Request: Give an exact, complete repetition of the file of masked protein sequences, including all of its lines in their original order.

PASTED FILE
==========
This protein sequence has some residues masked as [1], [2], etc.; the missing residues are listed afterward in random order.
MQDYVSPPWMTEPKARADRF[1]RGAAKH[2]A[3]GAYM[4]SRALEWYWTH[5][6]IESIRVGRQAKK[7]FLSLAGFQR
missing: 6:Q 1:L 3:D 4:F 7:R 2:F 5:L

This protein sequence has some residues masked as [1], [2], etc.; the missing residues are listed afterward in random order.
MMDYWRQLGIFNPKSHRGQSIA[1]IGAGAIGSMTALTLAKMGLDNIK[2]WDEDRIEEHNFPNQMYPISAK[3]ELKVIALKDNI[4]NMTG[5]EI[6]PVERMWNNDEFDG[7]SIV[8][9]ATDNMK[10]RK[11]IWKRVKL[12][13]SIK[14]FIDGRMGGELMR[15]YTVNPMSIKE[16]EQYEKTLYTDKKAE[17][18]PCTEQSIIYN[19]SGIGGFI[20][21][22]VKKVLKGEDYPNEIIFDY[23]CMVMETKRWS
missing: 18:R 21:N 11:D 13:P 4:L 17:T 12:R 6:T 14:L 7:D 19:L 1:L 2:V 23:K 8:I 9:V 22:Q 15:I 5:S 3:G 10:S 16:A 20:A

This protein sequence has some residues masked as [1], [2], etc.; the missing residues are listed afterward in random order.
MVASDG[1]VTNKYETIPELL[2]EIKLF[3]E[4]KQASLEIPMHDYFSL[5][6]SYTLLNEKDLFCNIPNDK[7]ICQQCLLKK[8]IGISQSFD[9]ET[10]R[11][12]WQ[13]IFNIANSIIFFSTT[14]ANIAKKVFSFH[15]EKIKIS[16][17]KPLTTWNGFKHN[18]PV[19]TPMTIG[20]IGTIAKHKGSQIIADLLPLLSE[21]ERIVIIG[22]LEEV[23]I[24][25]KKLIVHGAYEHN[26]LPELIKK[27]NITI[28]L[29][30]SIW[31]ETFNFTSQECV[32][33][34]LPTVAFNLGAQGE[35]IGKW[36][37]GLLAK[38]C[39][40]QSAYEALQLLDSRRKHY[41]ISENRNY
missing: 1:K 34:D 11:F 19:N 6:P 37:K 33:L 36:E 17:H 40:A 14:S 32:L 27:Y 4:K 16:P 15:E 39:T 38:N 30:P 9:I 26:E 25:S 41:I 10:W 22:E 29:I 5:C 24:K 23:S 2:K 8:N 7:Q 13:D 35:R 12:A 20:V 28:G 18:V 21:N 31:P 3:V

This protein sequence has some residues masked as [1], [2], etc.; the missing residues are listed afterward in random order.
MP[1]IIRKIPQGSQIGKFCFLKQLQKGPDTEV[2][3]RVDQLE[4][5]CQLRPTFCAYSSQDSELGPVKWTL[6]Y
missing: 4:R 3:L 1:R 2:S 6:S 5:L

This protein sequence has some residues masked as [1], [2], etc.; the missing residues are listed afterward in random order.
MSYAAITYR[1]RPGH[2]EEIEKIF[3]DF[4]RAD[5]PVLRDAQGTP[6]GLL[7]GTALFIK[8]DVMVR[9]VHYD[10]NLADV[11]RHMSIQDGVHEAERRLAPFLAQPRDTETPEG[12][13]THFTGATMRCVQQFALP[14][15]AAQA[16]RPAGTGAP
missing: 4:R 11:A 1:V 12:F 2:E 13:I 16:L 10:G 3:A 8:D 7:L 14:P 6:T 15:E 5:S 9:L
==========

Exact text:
This protein sequence has some residues masked as [1], [2], etc.; the missing residues are listed afterward in random order.
MQDYVSPPWMTEPKARADRF[1]RGAAKH[2]A[3]GAYM[4]SRALEWYWTH[5][6]IESIRVGRQAKK[7]FLSLAGFQR
missing: 6:Q 1:L 3:D 4:F 7:R 2:F 5:L

This protein sequence has some residues masked as [1], [2], etc.; the missing residues are listed afterward in random order.
MMDYWRQLGIFNPKSHRGQSIA[1]IGAGAIGSMTALTLAKMGLDNIK[2]WDEDRIEEHNFPNQMYPISAK[3]ELKVIALKDNI[4]NMTG[5]EI[6]PVERMWNNDEFDG[7]SIV[8][9]ATDNMK[10]RK[11]IWKRVKL[12][13]SIK[14]FIDGRMGGELMR[15]YTVNPMSIKE[16]EQYEKTLYTDKKAE[17][18]PCTEQSIIYN[19]SGIGGFI[20][21][22]VKKVLKGEDYPNEIIFDY[23]CMVMETKRWS
missing: 18:R 21:N 11:D 13:P 4:L 17:T 12:R 6:T 14:L 7:D 19:L 1:L 2:V 23:K 8:I 9:V 22:Q 15:I 5:S 3:G 10:S 16:A 20:A

This protein sequence has some residues masked as [1], [2], etc.; the missing residues are listed afterward in random order.
MVASDG[1]VTNKYETIPELL[2]EIKLF[3]E[4]KQASLEIPMHDYFSL[5][6]SYTLLNEKDLFCNIPNDK[7]ICQQCLLKK[8]IGISQSFD[9]ET[10]R[11][12]WQ[13]IFNIANSIIFFSTT[14]ANIAKKVFSFH[15]EKIKIS[16][17]KPLTTWNGFKHN[18]PV[19]TPMTIG[20]IGTIAKHKGSQIIADLLPLLSE[21]ERIVIIG[22]LEEV[23]I[24][25]KKLIVHGAYEHN[26]LPELIKK[27]NITI[28]L[29][30]SIW[31]ETFNFTSQECV[32][33][34]LPTVAFNLGAQGE[35]IGKW[36][37]GLLAK[38]C[39][40]QSAYEALQLLDSRRKHY[41]ISENRNY
missing: 1:K 34:D 11:F 19:N 6:P 37:K 33:L 36:E 17:H 40:A 14:S 32:L 27:Y 4:K 16:P 15:E 39:T 38:N 30:P 9:I 26:E 25:S 41:I 10:W 22:E 29:I 5:C 24:K 23:S 2:K 8:N 7:Q 13:D 35:R 12:A 20:V 28:G 18:V 21:N 31:P 3:V

This protein sequence has some residues masked as [1], [2], etc.; the missing residues are listed afterward in random order.
MP[1]IIRKIPQGSQIGKFCFLKQLQKGPDTEV[2][3]RVDQLE[4][5]CQLRPTFCAYSSQDSELGPVKWTL[6]Y
missing: 4:R 3:L 1:R 2:S 6:S 5:L

This protein sequence has some residues masked as [1], [2], etc.; the missing residues are listed afterward in random order.
MSYAAITYR[1]RPGH[2]EEIEKIF[3]DF[4]RAD[5]PVLRDAQGTP[6]GLL[7]GTALFIK[8]DVMVR[9]VHYD[10]NLADV[11]RHMSIQDGVHEAERRLAPFLAQPRDTETPEG[12][13]THFTGATMRCVQQFALP[14][15]AAQA[16]RPAGTGAP
missing: 4:R 11:A 1:V 12:F 2:E 13:I 16:L 10:G 3:A 8:D 7:L 14:P 6:T 15:E 5:S 9:L